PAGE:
ABSTRACT: BACKGROUND: Pancreaticoduodenectomy remains a major undertaking. A preoperative blood test, which could confidently predict the benefits of surgery would improve the selection of pancreatic cancer patients for surgery. This study aimed to identify protein biomarkers prognostic for long-term survival and to validate them with clinico-pathological information. METHODS: Serum from 40 preoperative patients was used to train for predictive biomarkers using surface-enhanced laser desorption/ionisation time-of-flight mass spectrometry (SELDI), and the results were verified on 21 independent samples. Two predictive proteins were identified by tryptic peptide mass fingerprinting and sequencing, and validated on serum from another 57 patients by enzyme-linked immunosorbent assay (ELISA). The influence of these proteins on growth and invasion of two cancer cell lines was tested in-vitro. RESULTS: The SELDI panel of m/z 3700, 8222 and 11 522 peaks predicted <12 months' survival (ROC AUC: 0.79, 0.64-0.90; P<0.039). When CA19-9 was added, the ROC AUC increased to 0.95 (0.84-0.99; P<0.0001). The six subjects in the verification group who died within 12 months were correctly classified. The m/z 8222 and 11 522 proteins were identified as Serum ApoC-II and SAA-1, respectively. In the validation samples, ELISA results confirmed that ApoC-II was predictive of survival (Kaplan-Meier P<0.009), but not SAA-I. ApoC-II, CA19-9 and major-vessel involvement independently predicted survival. ApoC-II and SAA-1 increased cell growth and invasion of both cancer cell lines. CONCLUSION: Serum ApoC-II, CA19-9 and major-vessel invasion independently predict survival and improves selection of patients for pancreaticoduodenectomy.

11 Article Grafts for mesenterico-portal vein resections can be avoided during pancreatoduodenectomy. 2012

Wang, Frank / Arianayagam, Ranjan / Gill, Anthony / Puttaswamy, Vikram / Neale, Michael / Gananadha, Sivakumar / Hugh, Thomas J / Samra, Jaswinder S. ·Upper Gastrointestinal Surgical Unit, Royal North Shore Hospital and North Shore Private Hospital, St Leonards, New South Wales, Australia. ·J Am Coll Surg · Pubmed #22762991.

ABSTRACT: BACKGROUND: The aim of this study was to assess whether pancreatoduodenectomy (PD) and en bloc mesenterico-portal resection (PD+VR) could be performed with primary venous reconstruction, avoiding a vascular graft. In addition, the short-term surgical outcomes of this approach were compared with a standard PD (PD-VR). STUDY DESIGN: Two hundred twelve patients underwent PD between January 2004 and June 2011. Clinical data, operative results, pathologic findings, and postoperative outcomes were collected prospectively and analyzed. RESULTS: One hundred fifty patients (71%) had PD-VR and 62 patients underwent PD+VR. The majority (82%) of the venous reconstructions were performed with primary end-to-end anastomosis. Only 1 patient had synthetic interposition graft repair. The volume of intraoperative blood loss and the perioperative blood transfusion requirements were significantly greater, and the duration of the operation was significantly longer in the PD+VR group compared with the PD-VR group. There were no significant differences in the length of hospitalization, postoperative morbidity, or grades of complications between the 2 groups. Multivariate logistic regression identified American Society of Anesthesiologists score as the only predictor of postoperative morbidity. Fifty percent of patients with pancreatic adenocarcinoma (n = 101) required VR. A significantly higher rate of positive resection margins (p < 0.001) was noted in the PD+VR subgroup compared with PD-VR subgroup. Furthermore, high intraoperative blood loss and neural invasion were predictive of a positive resection margin. CONCLUSIONS: Pancreatoduodenectomy with VR and primary venous anastomosis avoids the need for a graft and has comparable postoperative morbidity with PD-VR. However, it is associated with an increased operative time, higher intraoperative blood loss, and, for pancreatic ductal adenocarcinoma, a higher rate of positive resection margins compared with PD-VR.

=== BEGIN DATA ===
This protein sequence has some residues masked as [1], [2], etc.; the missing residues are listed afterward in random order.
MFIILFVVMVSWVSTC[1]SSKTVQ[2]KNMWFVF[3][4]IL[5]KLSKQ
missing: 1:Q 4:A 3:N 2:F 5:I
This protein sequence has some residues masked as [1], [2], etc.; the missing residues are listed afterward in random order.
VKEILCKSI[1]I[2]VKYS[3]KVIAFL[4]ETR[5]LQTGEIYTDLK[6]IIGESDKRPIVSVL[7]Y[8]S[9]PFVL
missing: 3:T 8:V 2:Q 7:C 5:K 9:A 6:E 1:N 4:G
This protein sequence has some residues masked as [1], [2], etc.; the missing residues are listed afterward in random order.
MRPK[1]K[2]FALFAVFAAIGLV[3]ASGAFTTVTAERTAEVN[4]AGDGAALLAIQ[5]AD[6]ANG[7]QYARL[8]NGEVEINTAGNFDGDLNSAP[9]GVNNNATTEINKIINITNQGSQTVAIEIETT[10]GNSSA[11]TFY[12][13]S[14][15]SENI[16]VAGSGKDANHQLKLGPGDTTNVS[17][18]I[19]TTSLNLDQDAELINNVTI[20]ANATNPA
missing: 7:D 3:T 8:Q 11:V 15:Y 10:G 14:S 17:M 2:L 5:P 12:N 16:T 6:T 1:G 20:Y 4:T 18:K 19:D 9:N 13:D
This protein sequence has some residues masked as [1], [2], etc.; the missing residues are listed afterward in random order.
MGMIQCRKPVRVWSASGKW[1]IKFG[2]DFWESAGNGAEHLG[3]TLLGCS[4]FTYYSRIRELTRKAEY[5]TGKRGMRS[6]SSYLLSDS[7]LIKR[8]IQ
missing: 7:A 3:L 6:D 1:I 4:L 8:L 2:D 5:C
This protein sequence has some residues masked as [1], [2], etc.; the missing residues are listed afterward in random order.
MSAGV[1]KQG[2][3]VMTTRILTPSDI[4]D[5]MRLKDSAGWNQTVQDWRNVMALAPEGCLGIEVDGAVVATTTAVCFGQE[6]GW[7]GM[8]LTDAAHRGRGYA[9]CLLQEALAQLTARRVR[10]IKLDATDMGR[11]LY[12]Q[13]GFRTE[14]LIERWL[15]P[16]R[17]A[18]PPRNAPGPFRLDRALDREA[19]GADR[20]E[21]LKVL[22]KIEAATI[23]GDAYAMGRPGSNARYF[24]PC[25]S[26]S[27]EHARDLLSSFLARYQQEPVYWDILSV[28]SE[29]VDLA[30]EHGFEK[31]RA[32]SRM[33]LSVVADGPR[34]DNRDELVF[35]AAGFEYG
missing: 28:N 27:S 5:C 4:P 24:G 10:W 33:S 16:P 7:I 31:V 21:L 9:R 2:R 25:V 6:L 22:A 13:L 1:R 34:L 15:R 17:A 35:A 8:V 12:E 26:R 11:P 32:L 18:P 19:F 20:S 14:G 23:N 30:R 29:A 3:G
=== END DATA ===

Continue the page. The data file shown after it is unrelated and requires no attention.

12 Article Multivisceral resection of pancreatic neuroendocrine tumours: a report of two cases. 2011

Gundara, Justin S / Alvarado-Bachmann, Raul / Williams, Nicholas / Gananadha, Sivakumar / Gill, Anthony / Hugh, Thomas J / Samra, Jaswinder S. ·Department of Gastrointestinal Surgery, Royal North Shore Hospital, University of Sydney, St Leonards NSW 2065, Australia. ·World J Surg Oncol · Pubmed #21859472.